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Assisted hatching during IVF treatments

Vicken Sahakian
11 Apr 2018

For intended parents who have struggled with infertility and unsuccessful in vitro fertilization attempts, the heartache that comes with it is not a comfortable experience and one we’ve seen firsthand.

To increase the chances of conception, fertility doctors have recommended assisted hatching alongside in vitro fertilization (IVF) to intended parents worldwide to increase the chances of a successful implantation. Let’s get you up to speed on what assisted hatching is and who benefits from it. 

What is assisted hatching (AH)?

Assisted hatching is a lab technique that enables your fertility doctor to implant an embryo more easily in the uterine wall. During this process, a lab specialist makes a small opening in the shell (or zona pellucida) surrounding the embryo.

In some cases, some embryos struggle to break through the shell if it’s too thick, resulting in a failed implantation attempt during the embryo transfer (ET) procedure. 

 

Assisted hatching and IVF implantation rates

It’s widely known that assisted hatching can improve implantation rates for women who have experienced multiple failed pregnancy attempts or frozen embryos. However, there is still a lack of research conducted that can correlate the successes of assisted hatching with live pregnancy or decrease miscarriages. 

Good candidates for assisted hatching

To give you a better understanding of the benefits of assisted hatching. We’ve provided a breakdown of who would benefit from this lab technique when used in conjunction with IVF for intended parents considering IVF with our fertility clinic. 

Patients with previous IVF failures

Although IVF treatment has higher success rates than most other forms of fertility treatment, some women can still experience a lack of ability to become pregnant. However, women who have gone through two or more unsuccessful IVF cycles can benefit from assisted hatching.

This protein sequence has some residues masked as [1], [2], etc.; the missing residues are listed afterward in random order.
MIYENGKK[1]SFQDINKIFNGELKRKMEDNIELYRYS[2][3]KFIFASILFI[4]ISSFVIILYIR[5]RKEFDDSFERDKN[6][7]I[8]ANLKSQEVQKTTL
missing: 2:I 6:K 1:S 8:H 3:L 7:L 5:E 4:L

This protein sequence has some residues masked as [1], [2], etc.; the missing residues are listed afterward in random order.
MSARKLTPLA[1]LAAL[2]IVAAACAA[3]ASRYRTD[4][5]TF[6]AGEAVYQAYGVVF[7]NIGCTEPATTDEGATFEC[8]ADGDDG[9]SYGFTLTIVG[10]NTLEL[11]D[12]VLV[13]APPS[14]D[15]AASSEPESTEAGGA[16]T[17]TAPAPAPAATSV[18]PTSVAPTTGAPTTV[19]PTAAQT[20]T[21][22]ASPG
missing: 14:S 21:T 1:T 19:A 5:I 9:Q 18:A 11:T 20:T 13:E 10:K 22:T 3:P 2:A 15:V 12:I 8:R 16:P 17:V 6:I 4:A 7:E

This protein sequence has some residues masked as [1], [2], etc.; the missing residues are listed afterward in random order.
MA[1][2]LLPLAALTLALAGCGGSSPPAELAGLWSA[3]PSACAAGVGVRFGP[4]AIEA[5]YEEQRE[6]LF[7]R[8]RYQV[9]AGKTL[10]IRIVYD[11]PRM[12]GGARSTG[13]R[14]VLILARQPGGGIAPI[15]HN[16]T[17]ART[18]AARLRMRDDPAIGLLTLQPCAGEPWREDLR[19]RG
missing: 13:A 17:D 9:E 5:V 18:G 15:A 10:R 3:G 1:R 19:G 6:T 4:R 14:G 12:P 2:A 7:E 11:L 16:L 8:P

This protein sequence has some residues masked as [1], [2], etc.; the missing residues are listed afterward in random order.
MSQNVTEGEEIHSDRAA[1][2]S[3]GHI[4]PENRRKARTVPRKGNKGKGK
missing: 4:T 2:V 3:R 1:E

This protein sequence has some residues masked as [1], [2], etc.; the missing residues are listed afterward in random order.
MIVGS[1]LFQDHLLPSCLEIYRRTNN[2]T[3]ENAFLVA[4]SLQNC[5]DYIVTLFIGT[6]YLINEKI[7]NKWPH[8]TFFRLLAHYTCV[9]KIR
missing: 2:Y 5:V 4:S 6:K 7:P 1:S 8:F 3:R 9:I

IVF involves nearly every phase of conception, including ovulation, egg retrieval, fertilization and embryo transfer. The only process that IVF does not directly affect is implantation. If a woman has previously had viable embryos that simply did not implant, adding assisted hatching to IVF treatment can increases the chances of a successful IVF treatment.

Women over the age of 37

The “biological clock” is far more than a myth when it comes to infertility. Both males and females become more prone to infertility issues as they age. Women over the age of 37 are more likely to suffer from fertility problems and have lower success rates for fertility treatments, including IVF. 

Because we know that age has such an effect on fertility and fertility treatment success, we are likely to recommend assisted hatching to all IVF patients over 37, even if it’s their first attempt at IVF treatment.

Patients with elevated FSH levels

To increase the chances of a successful IVF treatment, doctors can recommend assisted hatching to any patient with elevated FSH levels. FSH is the follicle-stimulating hormone that helps regulate the menstrual cycle and eggs’ stimulation in the ovaries. Women with high FSH levels are known to produce thicker zona pellucida shells (the outer layer of proteins surrounding an embryo). 

The thicker the embryo’s outer layer is, the more difficult it will be for the embryo to break through the lining and implant along the uterine wall. If the lining is unusually thick, the embryo may be unable to implant at all. 

Learn more about your selection of fertility services

At Pacific Fertility Center Los Angeles, our doctors offer a wide range of fertility treatments to help intended parent’s all over the world to overcome infertility. Our doctors have performed over 10,000 IVF procedures and have taught at major medical schools, have won numerous awards, and have lent their expertise to the Discovery Channel and NPR. Get in touch to learn more about what we can do for you at any time and day of the week.

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Note: This is not intended to be a substitute for professional medical advice, diagnosis or treatment. Information provided is for general educational purposes only and is subject to change without notice. Speak to your doctor directly with any questions you may have regarding a medical condition. Any information contained herein does not replace any care plan as determined by a physician. 

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